Enemy Within?

These stories explore the threat to Australia from within, from the identification of a section of the population as ‘enemy aliens’ to the formation of the jingoistic Anti-German League, and the radical ideology and activities of the Industrial Workers of the World (IWW).

Black and white photo of two storey sandstone base house with verandahs.

The bombing of Bangoola: being German in Sydney during World War I

Sometime in 1912, Paul Schreiterer (1868–1939) and his family decided to have their comfortable home, Bangoola, located in the Sydney suburb of Mosman, photographed for posterity

Red handmade flag with star and crescent moon sewn onto it.

The battle of Broken Hill

On New Year’s Day 1915, a mass shooting in which four people were killed and seven injured occurred in the mining town of Broken Hill

Printed flyer on paper with frayed top edge.

The Wobblies

The Industrial Workers of the World (IWW), also known as the ‘Wobblies’, was a radical labour organisation founded in the United States in 1905

Black and white postcard depicting police station with hand written note saying Holbrook, with Germanton crossed out.

Germanton or Holbrook?

What’s in a name? The town of Germanton in the eastern Riverina district of NSW changed its name to Holbrook in 1915 ‘in order to express indignation at the conduct of Germany in the war’

Building behind picket fence with gate shut.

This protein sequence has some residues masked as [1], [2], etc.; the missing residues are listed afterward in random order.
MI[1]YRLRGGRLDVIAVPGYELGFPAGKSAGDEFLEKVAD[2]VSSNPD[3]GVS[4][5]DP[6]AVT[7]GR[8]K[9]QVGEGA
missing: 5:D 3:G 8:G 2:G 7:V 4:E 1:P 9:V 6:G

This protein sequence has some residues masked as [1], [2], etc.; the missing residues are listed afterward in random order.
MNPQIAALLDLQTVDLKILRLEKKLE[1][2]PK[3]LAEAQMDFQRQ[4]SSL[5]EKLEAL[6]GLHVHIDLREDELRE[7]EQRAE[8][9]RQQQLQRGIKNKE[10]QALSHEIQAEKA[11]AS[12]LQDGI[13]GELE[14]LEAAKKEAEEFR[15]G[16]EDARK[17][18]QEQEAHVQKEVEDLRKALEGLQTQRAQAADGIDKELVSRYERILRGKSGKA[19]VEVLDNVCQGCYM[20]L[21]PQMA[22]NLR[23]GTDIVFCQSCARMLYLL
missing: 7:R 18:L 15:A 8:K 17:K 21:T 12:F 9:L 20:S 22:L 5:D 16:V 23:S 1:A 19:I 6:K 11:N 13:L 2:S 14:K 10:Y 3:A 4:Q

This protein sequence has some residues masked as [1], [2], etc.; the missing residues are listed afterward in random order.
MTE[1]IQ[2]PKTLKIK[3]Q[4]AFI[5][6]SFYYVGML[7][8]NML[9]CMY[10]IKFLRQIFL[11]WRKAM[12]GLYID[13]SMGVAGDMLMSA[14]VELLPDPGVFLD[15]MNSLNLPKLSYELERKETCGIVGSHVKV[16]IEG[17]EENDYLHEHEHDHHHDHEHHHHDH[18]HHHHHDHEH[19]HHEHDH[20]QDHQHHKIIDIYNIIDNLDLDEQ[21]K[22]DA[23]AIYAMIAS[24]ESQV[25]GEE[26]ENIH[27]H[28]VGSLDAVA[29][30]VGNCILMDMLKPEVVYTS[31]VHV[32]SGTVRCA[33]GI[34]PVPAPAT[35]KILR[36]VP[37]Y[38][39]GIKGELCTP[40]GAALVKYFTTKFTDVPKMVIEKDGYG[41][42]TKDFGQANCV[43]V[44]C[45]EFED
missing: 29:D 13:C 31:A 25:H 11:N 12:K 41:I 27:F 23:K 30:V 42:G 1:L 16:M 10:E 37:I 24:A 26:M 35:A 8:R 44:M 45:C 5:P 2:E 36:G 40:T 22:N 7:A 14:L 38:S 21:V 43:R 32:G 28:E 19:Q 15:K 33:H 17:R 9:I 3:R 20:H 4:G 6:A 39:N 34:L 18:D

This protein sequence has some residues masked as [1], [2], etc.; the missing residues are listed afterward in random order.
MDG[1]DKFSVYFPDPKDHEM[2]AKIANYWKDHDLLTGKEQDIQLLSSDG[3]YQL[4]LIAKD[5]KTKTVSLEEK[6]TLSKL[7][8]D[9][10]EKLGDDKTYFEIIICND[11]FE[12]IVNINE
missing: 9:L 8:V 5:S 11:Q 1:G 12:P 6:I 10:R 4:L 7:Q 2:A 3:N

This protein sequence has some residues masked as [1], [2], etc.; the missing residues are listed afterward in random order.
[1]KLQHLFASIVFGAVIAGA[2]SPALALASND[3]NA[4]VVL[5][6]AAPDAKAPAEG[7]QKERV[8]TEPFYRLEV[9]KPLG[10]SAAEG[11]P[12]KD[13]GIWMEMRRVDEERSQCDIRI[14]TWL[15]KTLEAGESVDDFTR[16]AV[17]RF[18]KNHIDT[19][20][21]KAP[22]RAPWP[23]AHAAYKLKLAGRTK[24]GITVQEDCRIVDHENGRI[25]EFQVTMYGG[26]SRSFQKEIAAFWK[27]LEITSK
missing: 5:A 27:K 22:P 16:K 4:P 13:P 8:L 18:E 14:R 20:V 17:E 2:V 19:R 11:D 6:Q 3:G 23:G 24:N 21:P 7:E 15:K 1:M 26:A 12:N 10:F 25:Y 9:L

Registering aliens

On 10 August 1914, less than a week after Australia entered World War I, the Australian government defined a new type of resident: the enemy alien

Sharp pointed stiletto blade pointing towards camera from short muzzled revolver/walking stick handle.

Theodore Mickel’s stiletto (and revolver)

In April 1915, around eight months after Australia entered World War I, a man named Theodore Mickel arrived in Wagga Wagga by the evening mail train and took a room for the night at a local hotel

Old photo pasted onto brown card, of group of boys in front of train engine.

‘Escapade’ at Eveleigh

On 2 August 1917, workers at Sydney’s Eveleigh railway workshops and Randwick tramway depot went on strike over the introduction of a time card system

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Frayed at edges, certificate with red cross symbol in ornate diagram at top, and cursive script below.

Home Front

As the war stretched on, thousands of women at home in Australia supported the war effort by volunteering for patriotic fundraising activities


War Service

From the shores of Gallipoli to the sprawling Western Front, the stories told here reveal the powerful war experiences of ordinary soldiers. Some were decorated for bravery in the field, while others made the ultimate sacrifice

Closeup view of memorial.


Hear the poignant personal stories behind battlefield grave markers in Egypt, France and Gallipoli, as well as the stories behind workplace honour rolls, one of the most common, but often hidden, forms of war memorial in Australia